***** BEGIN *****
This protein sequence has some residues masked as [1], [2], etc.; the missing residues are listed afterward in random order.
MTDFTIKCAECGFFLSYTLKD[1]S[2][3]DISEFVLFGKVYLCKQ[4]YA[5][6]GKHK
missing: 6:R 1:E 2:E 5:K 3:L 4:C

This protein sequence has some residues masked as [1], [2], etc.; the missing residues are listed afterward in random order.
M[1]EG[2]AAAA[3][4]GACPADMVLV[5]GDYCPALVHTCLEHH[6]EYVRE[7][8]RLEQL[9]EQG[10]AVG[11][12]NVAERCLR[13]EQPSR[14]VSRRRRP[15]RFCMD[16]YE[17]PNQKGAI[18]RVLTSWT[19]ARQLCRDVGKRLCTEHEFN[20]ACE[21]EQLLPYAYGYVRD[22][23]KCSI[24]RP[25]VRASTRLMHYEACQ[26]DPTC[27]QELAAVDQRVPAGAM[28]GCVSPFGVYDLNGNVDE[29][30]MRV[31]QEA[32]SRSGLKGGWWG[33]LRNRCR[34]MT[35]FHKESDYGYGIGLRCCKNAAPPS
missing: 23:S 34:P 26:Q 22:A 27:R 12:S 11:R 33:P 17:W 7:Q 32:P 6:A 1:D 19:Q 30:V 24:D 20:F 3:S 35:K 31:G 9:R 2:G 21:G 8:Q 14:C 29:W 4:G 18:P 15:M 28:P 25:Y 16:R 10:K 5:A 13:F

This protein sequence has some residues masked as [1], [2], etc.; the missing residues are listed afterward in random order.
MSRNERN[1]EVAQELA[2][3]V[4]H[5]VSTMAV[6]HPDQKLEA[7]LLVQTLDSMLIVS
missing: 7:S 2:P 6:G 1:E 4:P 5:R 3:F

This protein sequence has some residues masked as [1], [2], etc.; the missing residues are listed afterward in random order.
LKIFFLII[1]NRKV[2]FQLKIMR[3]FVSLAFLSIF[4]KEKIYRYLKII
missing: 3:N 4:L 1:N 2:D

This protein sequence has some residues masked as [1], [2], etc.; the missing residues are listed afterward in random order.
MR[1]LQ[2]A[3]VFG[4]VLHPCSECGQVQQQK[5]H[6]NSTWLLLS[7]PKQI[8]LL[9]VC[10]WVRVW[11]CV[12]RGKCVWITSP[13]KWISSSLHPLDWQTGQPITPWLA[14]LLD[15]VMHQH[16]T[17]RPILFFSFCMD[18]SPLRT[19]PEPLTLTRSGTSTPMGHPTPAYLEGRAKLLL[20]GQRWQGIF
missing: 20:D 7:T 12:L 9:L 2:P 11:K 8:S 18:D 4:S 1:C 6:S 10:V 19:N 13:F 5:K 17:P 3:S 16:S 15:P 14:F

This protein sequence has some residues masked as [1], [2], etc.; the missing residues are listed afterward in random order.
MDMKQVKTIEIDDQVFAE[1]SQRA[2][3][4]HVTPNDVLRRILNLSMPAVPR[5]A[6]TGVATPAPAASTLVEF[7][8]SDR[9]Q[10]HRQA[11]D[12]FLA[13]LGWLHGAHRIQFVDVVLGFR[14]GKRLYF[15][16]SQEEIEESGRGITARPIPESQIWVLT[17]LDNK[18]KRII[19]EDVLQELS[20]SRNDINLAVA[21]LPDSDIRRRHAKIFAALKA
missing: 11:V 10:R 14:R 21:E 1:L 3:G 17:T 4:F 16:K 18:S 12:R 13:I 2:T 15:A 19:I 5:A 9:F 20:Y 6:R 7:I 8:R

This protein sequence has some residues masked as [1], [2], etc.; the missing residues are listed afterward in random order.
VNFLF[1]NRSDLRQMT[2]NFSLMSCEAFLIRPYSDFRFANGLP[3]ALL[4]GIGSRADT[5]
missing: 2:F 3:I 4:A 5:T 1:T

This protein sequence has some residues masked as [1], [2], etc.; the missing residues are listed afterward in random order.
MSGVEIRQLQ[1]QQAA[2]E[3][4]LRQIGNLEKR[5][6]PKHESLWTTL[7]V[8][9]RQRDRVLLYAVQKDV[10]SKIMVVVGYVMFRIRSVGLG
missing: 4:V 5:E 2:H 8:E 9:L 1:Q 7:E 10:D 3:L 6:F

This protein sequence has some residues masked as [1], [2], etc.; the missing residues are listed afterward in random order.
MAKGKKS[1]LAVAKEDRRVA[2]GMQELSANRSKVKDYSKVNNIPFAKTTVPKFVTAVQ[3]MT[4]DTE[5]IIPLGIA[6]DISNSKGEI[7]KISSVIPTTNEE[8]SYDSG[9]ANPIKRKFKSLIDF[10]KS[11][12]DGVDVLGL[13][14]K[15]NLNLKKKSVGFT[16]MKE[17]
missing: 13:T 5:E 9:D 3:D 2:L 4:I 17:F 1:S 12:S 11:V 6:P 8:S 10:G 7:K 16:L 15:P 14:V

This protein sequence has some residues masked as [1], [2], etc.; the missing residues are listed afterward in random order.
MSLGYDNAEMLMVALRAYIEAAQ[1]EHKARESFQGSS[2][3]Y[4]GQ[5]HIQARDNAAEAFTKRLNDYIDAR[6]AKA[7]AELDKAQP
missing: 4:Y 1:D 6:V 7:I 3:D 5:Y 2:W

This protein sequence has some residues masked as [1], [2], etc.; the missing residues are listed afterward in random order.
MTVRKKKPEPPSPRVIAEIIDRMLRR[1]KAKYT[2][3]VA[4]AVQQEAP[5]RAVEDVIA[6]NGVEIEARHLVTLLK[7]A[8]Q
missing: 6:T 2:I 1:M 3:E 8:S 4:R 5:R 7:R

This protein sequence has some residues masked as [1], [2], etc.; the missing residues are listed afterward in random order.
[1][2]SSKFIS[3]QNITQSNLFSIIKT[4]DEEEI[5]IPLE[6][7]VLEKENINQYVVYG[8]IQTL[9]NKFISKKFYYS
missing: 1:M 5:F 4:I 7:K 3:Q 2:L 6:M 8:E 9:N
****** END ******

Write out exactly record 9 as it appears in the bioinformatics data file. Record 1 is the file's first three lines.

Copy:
This protein sequence has some residues masked as [1], [2], etc.; the missing residues are listed afterward in random order.
MAKGKKS[1]LAVAKEDRRVA[2]GMQELSANRSKVKDYSKVNNIPFAKTTVPKFVTAVQ[3]MT[4]DTE[5]IIPLGIA[6]DISNSKGEI[7]KISSVIPTTNEE[8]SYDSG[9]ANPIKRKFKSLIDF[10]KS[11][12]DGVDVLGL[13][14]K[15]NLNLKKKSVGFT[16]MKE[17]
missing: 13:T 5:E 9:D 3:D 2:L 4:I 17:F 1:S 12:S 11:V 6:P 8:S 10:G 7:K 16:L 15:P 14:V